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McCulla Transport upgrades to RNG to be one of Ireland's greenest companies

The biogas plant belonging to the Northern Irish food logistics company McCulla Transport will go live producing biomethane in July 2021 following a plant expansion by Germany-headed biogas technology provider Weltec Biopower GmbH and partner companies. At the site in Lisburn, 10 km south of Belfast, 450 Nm3 of biogas will be upgraded into biomethane (aka renewable natural gas – RNG) every hour. This will fuel ten new CNG-powered trucks operated by the company.

The biogas plant belonging to the Northern Irish food logistics company McCulla Transport Ltd will go live producing biomethane in July 2021 following a plant expansion by Germany-headed biogas technology provider Weltec Biopower GmbH and partner companies. At the site in Lisburn, 450 Nm3/hour of biogas will be upgraded into biomethane (aka renewable natural gas – RNG). This will fuel ten new CNG-powered trucks operated by the company (photo courtesy Weltec).

With this amount, the logistics company can operate ten new CNG trucks, which are refueled directly at the company’s new biomethane filling point. The substrates for the production of the green fuel come from the 41 Lidl supermarkets in Northern Ireland.

Ashley McCulla, Chairman of the transport company was able to commission the first stage of his biogas plant from Weltec Biopower back in January 2017.

The intention at the time was to utilize the residual materials from his own agricultural business and to create synergies through the use of renewable electricity and heat in the refrigerated warehouse at its main logistics depot.

By digesting slurry, agricultural residues, and grass silage from our farm, we were able to produce green energy ourselves with a 500 kW CHP plant and use it on our company premises. Ultimately, this has significantly improved our carbon footprint, said Ashley McCulla.

Logical expansion

The expansion to biogas upgrading, heavy goods vehicle (HGV) fuel, and becoming Ireland’s greenest fleet was the logical next step of this good experience with the anaerobic digestion (AD) plant and the company’s network in the food industry.

As one of Northern Ireland’s largest food transport companies with 235 employees and a cold storage facility of almost 8 500 m2, McCulla has been supplying Lidl Northern Ireland’s supermarkets for years.

With the conversion of the biogas plant, 17 500 tonnes per annum of food leftovers from Lidl stores will substitute the agricultural residues as a substrate for the HGV fuel production. Under the motto, “Goodbye Diesel – Hello Biofuel”, the ten new bio-CNG trucks will transport Lidl food deliveries with RNG.

Every lorry that runs on this green fuel emits 93 percent less carbon emissions than a diesel truck, said Ashley McCulla.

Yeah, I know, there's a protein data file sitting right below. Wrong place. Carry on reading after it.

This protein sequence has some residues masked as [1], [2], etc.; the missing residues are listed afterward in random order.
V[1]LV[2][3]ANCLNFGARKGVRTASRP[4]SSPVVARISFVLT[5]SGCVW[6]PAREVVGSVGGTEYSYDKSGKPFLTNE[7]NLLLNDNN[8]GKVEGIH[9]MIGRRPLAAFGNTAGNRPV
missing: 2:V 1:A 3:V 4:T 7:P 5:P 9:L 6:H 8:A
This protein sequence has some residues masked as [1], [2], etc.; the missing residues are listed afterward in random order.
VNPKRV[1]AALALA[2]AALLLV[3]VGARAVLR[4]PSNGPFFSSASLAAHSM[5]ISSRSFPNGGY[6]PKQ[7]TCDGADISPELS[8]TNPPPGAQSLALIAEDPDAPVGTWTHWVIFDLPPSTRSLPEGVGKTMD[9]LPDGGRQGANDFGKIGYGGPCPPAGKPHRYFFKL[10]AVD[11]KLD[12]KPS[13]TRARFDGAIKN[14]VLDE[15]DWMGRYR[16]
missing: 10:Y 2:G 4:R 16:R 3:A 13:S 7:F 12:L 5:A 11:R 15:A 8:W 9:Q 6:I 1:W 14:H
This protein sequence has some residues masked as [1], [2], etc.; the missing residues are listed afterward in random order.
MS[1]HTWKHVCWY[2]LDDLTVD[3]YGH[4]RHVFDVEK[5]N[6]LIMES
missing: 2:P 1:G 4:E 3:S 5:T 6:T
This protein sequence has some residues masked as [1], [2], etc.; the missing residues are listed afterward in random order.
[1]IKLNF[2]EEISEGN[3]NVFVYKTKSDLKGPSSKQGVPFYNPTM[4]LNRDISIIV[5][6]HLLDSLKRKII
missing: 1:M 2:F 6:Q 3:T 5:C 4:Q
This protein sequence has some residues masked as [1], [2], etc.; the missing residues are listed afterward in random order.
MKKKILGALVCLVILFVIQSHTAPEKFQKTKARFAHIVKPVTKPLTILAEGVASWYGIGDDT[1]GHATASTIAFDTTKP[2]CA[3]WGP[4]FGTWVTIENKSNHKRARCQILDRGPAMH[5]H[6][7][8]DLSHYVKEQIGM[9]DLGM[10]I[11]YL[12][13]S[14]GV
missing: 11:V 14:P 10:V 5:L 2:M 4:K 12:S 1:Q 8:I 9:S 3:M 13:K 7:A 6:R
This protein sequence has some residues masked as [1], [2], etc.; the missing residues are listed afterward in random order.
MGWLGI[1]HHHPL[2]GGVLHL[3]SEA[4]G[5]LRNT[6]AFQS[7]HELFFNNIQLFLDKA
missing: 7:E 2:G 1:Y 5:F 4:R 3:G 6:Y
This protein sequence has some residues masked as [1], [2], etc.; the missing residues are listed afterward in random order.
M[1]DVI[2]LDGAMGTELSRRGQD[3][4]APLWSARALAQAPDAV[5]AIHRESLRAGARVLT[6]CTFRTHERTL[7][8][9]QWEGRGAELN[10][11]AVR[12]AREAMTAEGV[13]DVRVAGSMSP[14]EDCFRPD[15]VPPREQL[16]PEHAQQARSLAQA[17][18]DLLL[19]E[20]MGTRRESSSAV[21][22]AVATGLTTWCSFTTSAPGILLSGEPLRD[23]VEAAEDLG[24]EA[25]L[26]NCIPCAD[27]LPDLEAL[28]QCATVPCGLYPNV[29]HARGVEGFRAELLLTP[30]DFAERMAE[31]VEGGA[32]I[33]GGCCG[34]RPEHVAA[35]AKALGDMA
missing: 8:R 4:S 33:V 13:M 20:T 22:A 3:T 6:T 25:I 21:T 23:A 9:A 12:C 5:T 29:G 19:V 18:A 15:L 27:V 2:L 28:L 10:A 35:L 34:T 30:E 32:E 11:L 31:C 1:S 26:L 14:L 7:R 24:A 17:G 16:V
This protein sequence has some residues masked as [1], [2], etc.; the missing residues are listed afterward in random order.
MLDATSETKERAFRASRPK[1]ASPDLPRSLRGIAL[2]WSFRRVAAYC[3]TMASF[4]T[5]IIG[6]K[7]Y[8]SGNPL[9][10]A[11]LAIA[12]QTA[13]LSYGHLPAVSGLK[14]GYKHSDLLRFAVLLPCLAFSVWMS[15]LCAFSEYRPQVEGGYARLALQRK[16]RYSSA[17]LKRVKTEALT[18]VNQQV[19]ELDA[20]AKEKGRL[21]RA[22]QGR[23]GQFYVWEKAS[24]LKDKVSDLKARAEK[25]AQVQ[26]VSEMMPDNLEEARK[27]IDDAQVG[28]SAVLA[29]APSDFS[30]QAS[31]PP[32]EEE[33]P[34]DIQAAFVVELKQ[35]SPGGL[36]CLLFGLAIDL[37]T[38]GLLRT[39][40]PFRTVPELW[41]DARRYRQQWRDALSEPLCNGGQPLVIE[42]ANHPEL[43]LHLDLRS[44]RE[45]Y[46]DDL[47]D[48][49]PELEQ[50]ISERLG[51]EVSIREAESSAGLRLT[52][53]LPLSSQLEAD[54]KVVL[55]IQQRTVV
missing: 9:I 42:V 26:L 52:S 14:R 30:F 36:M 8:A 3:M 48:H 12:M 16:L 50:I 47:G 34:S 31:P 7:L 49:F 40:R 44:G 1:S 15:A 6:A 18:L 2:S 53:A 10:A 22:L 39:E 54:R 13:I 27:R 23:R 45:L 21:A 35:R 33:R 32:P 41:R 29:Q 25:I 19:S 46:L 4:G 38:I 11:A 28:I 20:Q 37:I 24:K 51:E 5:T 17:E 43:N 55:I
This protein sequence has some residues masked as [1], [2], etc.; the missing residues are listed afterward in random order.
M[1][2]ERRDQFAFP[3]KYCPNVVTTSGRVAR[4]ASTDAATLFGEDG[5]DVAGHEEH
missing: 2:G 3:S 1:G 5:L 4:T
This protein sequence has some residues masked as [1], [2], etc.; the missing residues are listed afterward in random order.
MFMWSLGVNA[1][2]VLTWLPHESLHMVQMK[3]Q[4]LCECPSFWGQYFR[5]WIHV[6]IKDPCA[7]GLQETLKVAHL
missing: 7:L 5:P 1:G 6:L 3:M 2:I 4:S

Due to the excellent eco-balance, the reduced emissions, and the lower dependency on fossil fuels, the deal between Lidl and McCulla is creating a positive response from all parties involved.

Plant expansion

To ensure successful performance long-term, Weltec Biopower relied on its established components and technologies. Four pits are available for the pre-storage of the substrates. The subsequent anaerobic digestion takes place in two digesters made of stainless steel with a diameter of 23.03 m, a height of 6.30 m, and a capacity of 2 625 m³ each.

Commissioned in 2017, the MucCulla AD plant in Lisburn was supplied by Weltec Biopower and supplies heat and power to the adjacent McCulla Transport storage warehousing (photo courtesy Weltec).

The digestate is stored in a 3 432m³ stainless steel gas-tight storage tank. In order to fully exploit the energy potential of the food waste, Weltec equipped the 80 m3 dosing feeder in combination with the MULTIMix pre-feed system. In it, food leftovers are shredded and homogenized.

In addition, the Lidl food waste is automatically unpacked and pasteurized at the biomethane plant. In the course of the extension, Weltec also upgraded the in-house developed LoMOS PLC-based control system.

By switching substrate to food waste, the biogas output has over doubled enabling the original 500 kW CHP unit to continue to run, as McCulla can use the electricity and heat for the headquarters and the cold store.

We also retrofitted the extra gas lines, installed a second emergency flare, and ensured that all components were connected smoothly with no downstream consequences on the original plant, which since commissioning has shown some of the top performance figures in the industry. Last but not least, our Biology Department guaranteed a trouble-free substrate changeover, more than doubling output from the original 500 kWe plant without further investment in digestion space, by switching from grass silage and slurry to food wastes, said Dr Kevin Monson, Sales Manager at Weltec Biopower.

The biogas upgrading system comes from Pentair Haffmans. The tried and tested module separates carbon dioxide (CO2) and other components of the biogas from methane using membrane technology to produce biomethane that is similar in its properties to natural gas.

With the newly upgraded plant, McCulla is able to lay claim to being one of the greenest transport companies in Ireland, and Ashley McCulla has already announced that the sustainable transport model in Lisburn will be applied to the entire truck fleet over the next five years.

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